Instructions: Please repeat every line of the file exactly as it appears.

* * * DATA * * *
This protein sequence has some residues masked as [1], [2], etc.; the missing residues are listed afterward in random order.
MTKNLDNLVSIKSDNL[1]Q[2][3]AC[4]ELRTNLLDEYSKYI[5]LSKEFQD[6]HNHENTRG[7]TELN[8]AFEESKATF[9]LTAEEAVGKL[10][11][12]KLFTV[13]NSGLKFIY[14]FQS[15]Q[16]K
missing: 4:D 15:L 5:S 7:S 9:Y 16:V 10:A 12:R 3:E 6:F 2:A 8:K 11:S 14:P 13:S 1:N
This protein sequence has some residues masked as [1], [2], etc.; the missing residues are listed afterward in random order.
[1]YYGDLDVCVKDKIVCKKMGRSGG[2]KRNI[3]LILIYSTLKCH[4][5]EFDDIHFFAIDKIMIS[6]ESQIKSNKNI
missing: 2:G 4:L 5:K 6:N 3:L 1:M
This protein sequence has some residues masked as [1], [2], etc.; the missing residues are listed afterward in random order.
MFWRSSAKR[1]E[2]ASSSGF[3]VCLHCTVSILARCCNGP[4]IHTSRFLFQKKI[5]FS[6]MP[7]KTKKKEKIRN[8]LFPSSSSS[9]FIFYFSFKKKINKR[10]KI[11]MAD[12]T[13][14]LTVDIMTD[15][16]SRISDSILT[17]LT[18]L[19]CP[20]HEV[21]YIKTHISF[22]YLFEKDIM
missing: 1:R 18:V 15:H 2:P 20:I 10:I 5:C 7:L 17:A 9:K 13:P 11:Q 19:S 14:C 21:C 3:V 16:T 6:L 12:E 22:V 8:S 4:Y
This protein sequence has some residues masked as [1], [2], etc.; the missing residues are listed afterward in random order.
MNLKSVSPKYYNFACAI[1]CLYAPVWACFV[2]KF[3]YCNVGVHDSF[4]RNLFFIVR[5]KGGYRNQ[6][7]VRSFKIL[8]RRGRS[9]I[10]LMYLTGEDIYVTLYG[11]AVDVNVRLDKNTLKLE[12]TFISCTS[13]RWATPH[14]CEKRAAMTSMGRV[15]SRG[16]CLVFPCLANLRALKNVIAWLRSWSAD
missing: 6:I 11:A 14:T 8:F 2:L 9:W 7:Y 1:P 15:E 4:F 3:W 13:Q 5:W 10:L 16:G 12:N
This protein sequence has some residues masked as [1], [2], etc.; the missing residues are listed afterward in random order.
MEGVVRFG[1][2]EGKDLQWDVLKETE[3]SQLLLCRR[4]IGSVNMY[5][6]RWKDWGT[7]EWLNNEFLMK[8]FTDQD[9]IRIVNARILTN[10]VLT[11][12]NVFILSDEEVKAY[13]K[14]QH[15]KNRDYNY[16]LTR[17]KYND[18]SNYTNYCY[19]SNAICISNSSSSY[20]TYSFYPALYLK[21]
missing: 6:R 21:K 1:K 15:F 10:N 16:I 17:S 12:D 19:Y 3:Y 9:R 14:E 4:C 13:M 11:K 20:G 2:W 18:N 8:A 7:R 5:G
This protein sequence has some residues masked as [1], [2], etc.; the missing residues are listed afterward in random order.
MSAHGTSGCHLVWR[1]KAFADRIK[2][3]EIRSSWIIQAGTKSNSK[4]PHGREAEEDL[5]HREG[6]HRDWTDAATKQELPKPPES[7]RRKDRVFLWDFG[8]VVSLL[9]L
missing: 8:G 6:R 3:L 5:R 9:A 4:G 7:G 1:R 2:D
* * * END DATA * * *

This protein sequence has some residues masked as [1], [2], etc.; the missing residues are listed afterward in random order.
MTKNLDNLVSIKSDNL[1]Q[2][3]AC[4]ELRTNLLDEYSKYI[5]LSKEFQD[6]HNHENTRG[7]TELN[8]AFEESKATF[9]LTAEEAVGKL[10][11][12]KLFTV[13]NSGLKFIY[14]FQS[15]Q[16]K
missing: 4:D 15:L 5:S 7:S 9:Y 16:V 10:A 12:R 3:E 6:F 2:A 8:K 11:S 14:P 13:S 1:N
This protein sequence has some residues masked as [1], [2], etc.; the missing residues are listed afterward in random order.
[1]YYGDLDVCVKDKIVCKKMGRSGG[2]KRNI[3]LILIYSTLKCH[4][5]EFDDIHFFAIDKIMIS[6]ESQIKSNKNI
missing: 2:G 4:L 5:K 6:N 3:L 1:M
This protein sequence has some residues masked as [1], [2], etc.; the missing residues are listed afterward in random order.
MFWRSSAKR[1]E[2]ASSSGF[3]VCLHCTVSILARCCNGP[4]IHTSRFLFQKKI[5]FS[6]MP[7]KTKKKEKIRN[8]LFPSSSSS[9]FIFYFSFKKKINKR[10]KI[11]MAD[12]T[13][14]LTVDIMTD[15][16]SRISDSILT[17]LT[18]L[19]CP[20]HEV[21]YIKTHISF[22]YLFEKDIM
missing: 1:R 18:V 15:H 2:P 20:I 10:I 5:C 7:L 17:A 9:K 13:P 11:Q 19:S 14:C 21:C 3:V 16:T 6:L 12:E 22:V 8:S 4:Y
This protein sequence has some residues masked as [1], [2], etc.; the missing residues are listed afterward in random order.
MNLKSVSPKYYNFACAI[1]CLYAPVWACFV[2]KF[3]YCNVGVHDSF[4]RNLFFIVR[5]KGGYRNQ[6][7]VRSFKIL[8]RRGRS[9]I[10]LMYLTGEDIYVTLYG[11]AVDVNVRLDKNTLKLE[12]TFISCTS[13]RWATPH[14]CEKRAAMTSMGRV[15]SRG[16]CLVFPCLANLRALKNVIAWLRSWSAD
missing: 6:I 11:A 14:T 8:F 2:L 9:W 7:Y 1:P 15:E 4:F 3:W 13:Q 5:W 10:L 16:G 12:N
This protein sequence has some residues masked as [1], [2], etc.; the missing residues are listed afterward in random order.
MEGVVRFG[1][2]EGKDLQWDVLKETE[3]SQLLLCRR[4]IGSVNMY[5][6]RWKDWGT[7]EWLNNEFLMK[8]FTDQD[9]IRIVNARILTN[10]VLT[11][12]NVFILSDEEVKAY[13]K[14]QH[15]KNRDYNY[16]LTR[17]KYND[18]SNYTNYCY[19]SNAICISNSSSSY[20]TYSFYPALYLK[21]
missing: 6:R 21:K 1:K 15:F 10:N 16:I 17:S 12:D 19:Y 3:Y 9:R 14:E 4:C 13:M 11:K 20:G 2:W 18:N 8:A 7:R 5:G
This protein sequence has some residues masked as [1], [2], etc.; the missing residues are listed afterward in random order.
MSAHGTSGCHLVWR[1]KAFADRIK[2][3]EIRSSWIIQAGTKSNSK[4]PHGREAEEDL[5]HREG[6]HRDWTDAATKQELPKPPES[7]RRKDRVFLWDFG[8]VVSLL[9]L
missing: 8:G 6:R 3:L 5:R 9:A 4:G 7:G 1:R 2:D